Being successful

What is success?

Generally regarded as a favourable outcome that has been worked towards, success is a state of accomplishment. Successful endeavours come in many walks of life. For example, success to a sports team might mean winning a match against an opponent. There again, it might be something that is sought in a commercial sense, by succeeding against specific sales targets, for example. Some people regard success as a much more personal matter that revolves around their cultural development or spiritual learning. As such, success means different things in different contexts. Even in the same context, success can be looked at in different ways. For example, a successful person might feel they have failed unless they top a leaderboard, whereas someone who is up and coming might view success as having been achieved with much more modest goals being achieved. As such, it is a relative concept that can never be exactly defined.

Can success be measured?

Although whether something is successful or not is generally accepted according to certain norms, there is plenty of grey area in the middle, which means success can be argued about. Therefore, many people define successfulness according to pre-ordained criteria. For example, a business may set itself a target of achieving a certain level of turnover within the forthcoming year. If it reaches this, then it declares itself as successful and deems itself to have failed if it does not. These measurements of success are usually self-appointed, however. Indeed, they may be altered according to changing conditions. As such, there is no independent measure of success that applies in all cases.

Will success make you happy?

Many people believe that the more successful they are – or perceive themselves to be – the greater happiness they will enjoy. Although a sense of self-failure will often lead to negative thoughts which can make people unhappy, being outwardly successful is not always synonymous with great joy. In fact, many supposedly successful people will often not be truly happy since happiness often derives from other factors, such as good family life, for example. Of course, short term successes can bring great positivity, but these are not the foundations on which long-lasting happiness is always built.

How do psychologists refer to success?

According to some psychologists, there is a relationship between a positive mental attitude and success. In short, people who have a mindset of success will often define themselves as more successful. Whether or not such people are really more successful than others when judged objectively is an open question. That people's cognitive approach to accomplishment and failure relates to their self-worth seems in little doubt, however.

How can you enjoy greater success?

Setting yourself achievable goals is a big first step. Too much ambition can lead to an almost immediate sense of failure. Don't try to achieve everything you want in one go. Take steps every day that you can ascribe to being successful. This way, you'll get a sense of progress even if you are not yet where you want to be.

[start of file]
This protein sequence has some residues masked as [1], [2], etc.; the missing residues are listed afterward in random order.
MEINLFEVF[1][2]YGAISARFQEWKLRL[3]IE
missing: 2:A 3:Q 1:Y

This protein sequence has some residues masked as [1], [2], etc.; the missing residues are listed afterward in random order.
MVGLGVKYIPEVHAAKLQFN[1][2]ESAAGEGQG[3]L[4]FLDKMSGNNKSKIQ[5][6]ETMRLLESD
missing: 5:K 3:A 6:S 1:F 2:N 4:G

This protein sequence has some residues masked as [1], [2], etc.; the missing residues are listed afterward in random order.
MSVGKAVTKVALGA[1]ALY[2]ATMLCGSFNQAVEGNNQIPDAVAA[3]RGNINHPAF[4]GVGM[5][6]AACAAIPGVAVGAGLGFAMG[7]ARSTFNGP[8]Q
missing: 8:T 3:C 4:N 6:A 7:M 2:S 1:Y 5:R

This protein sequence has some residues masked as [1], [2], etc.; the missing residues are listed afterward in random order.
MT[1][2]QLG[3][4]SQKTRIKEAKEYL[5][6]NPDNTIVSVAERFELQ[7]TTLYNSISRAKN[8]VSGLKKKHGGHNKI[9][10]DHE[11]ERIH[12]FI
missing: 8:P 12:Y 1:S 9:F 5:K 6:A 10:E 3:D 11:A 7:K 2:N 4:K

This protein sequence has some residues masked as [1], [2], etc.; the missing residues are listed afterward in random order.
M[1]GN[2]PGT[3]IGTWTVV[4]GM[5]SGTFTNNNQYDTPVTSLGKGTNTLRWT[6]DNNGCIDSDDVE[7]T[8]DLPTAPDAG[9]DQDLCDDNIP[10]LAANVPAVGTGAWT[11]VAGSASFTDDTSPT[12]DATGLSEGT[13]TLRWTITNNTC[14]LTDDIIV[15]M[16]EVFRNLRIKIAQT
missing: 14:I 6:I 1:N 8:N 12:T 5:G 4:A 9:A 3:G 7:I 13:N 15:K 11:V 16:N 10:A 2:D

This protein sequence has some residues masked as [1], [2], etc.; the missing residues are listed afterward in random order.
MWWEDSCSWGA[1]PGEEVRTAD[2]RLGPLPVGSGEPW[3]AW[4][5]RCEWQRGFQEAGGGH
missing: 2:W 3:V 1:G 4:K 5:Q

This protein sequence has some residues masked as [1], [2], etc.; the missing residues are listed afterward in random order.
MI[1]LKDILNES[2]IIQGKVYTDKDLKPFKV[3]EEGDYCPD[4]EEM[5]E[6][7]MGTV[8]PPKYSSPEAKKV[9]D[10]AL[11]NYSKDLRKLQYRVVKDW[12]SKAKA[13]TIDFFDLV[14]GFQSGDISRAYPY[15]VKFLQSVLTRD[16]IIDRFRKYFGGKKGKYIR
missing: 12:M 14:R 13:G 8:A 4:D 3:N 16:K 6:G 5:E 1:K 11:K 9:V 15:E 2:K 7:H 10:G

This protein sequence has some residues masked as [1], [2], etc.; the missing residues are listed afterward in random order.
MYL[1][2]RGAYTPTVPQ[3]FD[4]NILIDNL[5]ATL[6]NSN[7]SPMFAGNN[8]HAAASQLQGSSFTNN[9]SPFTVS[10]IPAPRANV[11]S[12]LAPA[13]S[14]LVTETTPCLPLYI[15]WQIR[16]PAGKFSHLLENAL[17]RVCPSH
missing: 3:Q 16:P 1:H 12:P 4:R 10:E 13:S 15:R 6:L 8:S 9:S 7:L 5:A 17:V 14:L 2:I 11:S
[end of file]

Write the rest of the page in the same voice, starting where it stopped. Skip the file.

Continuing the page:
Members who are looking for Success

Similar interests to Success

Confidence is usually defined as being assured that something is going to happen in a predictable way. For example, most people are confident – even if they could never really be entirely sure – that the sun will come up tomorrow. As such, confidence tends to be built on the experience of past events. When someone has become convinced of something, their behaviour may change accordingly. For example, a gambler may bet a larger sum if they have greater confidence in the outcome. Lack of it, alternatively, may mean wagering a lower amount or not betting at all. Being confident, therefore, can lead to greater risk-taking activities, but it may also mean being more assured in what you intend doing anyway. At a personal level, confidence means being assured of what you aim to achieve or say.
Although there are other terms, such as valour and bravery, courage is the word that is most used when dealing with issues of appropriate actions taken in trying circumstances. For example, a soldier who endangers his or her life to destroy something without merit may be brave for so-doing but is not necessarily courageous. Physical courage means being able to suffer threats, pain and hardships in order to achieve something. However, it is only when that something is worthy that it is truly courageous since moral courage applies. This means proceeding in the knowledge that it is the right thing to do. To many people, moral courage is something that takes a lot of effort since it will sometimes mean acting on your own, without support, or when others are actively discouraging you.
Motivation has the same root as the word motive. As such, it is best described as the various phenomena that give us a motive to do something. A motivation to eat, therefore, might be feeling hungry. Psychologists try to explain how people behave largely by what motivates them. In theories of leadership, for instance, motivation is often used to give people a reason to do something, such as offering a reward for success. For many people, however, being motivated is something that comes from within, a sort of self-drive, if you will. As such, there are both conscious and unconscious forms of motivation.
By continuing to browse, you accept the use of Cookies to enhance and personalise your experience.